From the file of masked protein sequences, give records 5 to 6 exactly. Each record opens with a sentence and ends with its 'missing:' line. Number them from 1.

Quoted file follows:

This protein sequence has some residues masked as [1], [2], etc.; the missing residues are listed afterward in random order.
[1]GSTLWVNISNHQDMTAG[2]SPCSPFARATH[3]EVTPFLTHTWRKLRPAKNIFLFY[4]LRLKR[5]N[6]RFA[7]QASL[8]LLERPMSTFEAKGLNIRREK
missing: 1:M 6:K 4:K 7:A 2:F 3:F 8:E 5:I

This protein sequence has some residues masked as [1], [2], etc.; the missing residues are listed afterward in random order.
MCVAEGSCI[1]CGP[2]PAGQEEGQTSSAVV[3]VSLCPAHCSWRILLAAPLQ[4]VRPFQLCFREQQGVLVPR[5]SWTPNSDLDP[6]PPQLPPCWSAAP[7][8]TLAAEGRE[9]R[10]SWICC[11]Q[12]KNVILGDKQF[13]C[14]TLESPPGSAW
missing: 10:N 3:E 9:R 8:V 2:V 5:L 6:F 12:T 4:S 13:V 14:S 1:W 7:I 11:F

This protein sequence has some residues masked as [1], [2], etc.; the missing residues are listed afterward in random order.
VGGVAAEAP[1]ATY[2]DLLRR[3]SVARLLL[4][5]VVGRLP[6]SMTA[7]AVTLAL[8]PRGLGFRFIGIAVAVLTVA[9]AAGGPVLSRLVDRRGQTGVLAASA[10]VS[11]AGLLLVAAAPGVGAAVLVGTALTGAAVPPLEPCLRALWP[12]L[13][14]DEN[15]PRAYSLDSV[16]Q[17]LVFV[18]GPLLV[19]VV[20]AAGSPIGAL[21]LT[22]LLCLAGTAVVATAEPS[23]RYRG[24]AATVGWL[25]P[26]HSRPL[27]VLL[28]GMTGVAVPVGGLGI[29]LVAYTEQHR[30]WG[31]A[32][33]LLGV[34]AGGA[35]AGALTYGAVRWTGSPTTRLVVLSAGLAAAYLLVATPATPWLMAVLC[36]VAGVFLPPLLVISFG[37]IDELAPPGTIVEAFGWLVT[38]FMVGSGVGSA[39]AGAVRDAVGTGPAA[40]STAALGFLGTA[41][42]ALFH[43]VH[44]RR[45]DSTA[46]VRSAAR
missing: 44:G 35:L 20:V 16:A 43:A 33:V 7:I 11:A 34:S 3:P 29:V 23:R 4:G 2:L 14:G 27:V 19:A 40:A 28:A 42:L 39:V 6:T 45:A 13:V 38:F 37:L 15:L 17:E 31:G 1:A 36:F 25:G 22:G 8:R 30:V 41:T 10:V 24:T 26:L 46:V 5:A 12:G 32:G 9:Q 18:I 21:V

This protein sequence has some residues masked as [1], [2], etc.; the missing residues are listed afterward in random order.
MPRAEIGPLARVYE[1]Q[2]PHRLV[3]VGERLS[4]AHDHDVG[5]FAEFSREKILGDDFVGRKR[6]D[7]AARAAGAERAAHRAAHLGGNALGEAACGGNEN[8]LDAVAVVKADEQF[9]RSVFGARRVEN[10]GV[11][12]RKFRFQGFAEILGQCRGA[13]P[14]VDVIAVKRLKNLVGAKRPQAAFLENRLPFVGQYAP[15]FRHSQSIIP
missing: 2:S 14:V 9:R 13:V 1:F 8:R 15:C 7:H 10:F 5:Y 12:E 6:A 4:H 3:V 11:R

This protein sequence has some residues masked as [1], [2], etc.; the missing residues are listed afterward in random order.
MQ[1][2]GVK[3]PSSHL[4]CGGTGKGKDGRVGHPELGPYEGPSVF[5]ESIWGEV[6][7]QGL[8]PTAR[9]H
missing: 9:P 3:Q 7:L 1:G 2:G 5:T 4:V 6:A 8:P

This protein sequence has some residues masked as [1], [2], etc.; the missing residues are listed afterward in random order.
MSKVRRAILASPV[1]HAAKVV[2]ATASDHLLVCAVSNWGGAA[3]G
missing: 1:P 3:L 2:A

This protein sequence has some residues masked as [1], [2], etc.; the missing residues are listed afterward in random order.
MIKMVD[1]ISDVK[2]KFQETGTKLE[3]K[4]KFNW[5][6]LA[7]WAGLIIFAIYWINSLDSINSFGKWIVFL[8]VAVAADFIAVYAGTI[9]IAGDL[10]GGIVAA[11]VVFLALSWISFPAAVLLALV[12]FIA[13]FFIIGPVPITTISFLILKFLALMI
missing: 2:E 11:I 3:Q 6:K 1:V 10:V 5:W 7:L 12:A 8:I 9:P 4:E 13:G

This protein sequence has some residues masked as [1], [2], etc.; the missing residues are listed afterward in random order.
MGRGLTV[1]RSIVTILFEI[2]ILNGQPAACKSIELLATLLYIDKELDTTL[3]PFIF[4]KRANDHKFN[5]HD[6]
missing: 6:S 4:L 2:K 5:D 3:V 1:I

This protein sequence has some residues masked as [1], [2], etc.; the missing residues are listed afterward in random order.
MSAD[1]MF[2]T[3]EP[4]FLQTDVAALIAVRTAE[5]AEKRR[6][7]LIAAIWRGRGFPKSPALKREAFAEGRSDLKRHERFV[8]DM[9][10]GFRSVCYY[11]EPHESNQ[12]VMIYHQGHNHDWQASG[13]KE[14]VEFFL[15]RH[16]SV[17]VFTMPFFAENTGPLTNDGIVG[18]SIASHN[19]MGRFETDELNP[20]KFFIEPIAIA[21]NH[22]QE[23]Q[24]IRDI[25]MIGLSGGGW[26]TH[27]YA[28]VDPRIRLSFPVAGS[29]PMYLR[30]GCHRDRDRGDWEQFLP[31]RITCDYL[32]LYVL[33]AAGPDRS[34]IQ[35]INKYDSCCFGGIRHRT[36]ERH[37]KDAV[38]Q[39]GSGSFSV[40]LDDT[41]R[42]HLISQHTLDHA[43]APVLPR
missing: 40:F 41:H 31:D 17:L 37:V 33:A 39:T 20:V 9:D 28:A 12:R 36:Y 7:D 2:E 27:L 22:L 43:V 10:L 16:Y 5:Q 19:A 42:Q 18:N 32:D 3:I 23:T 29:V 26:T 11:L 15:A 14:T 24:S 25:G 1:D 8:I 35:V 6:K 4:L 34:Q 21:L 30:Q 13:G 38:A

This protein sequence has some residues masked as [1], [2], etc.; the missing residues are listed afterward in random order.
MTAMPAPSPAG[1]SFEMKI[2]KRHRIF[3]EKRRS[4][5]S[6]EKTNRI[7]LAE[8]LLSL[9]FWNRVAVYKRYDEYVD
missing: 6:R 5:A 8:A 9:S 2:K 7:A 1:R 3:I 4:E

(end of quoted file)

This protein sequence has some residues masked as [1], [2], etc.; the missing residues are listed afterward in random order.
MQ[1][2]GVK[3]PSSHL[4]CGGTGKGKDGRVGHPELGPYEGPSVF[5]ESIWGEV[6][7]QGL[8]PTAR[9]H
missing: 9:P 3:Q 7:L 1:G 2:G 5:T 4:V 6:A 8:P

This protein sequence has some residues masked as [1], [2], etc.; the missing residues are listed afterward in random order.
MSKVRRAILASPV[1]HAAKVV[2]ATASDHLLVCAVSNWGGAA[3]G
missing: 1:P 3:L 2:A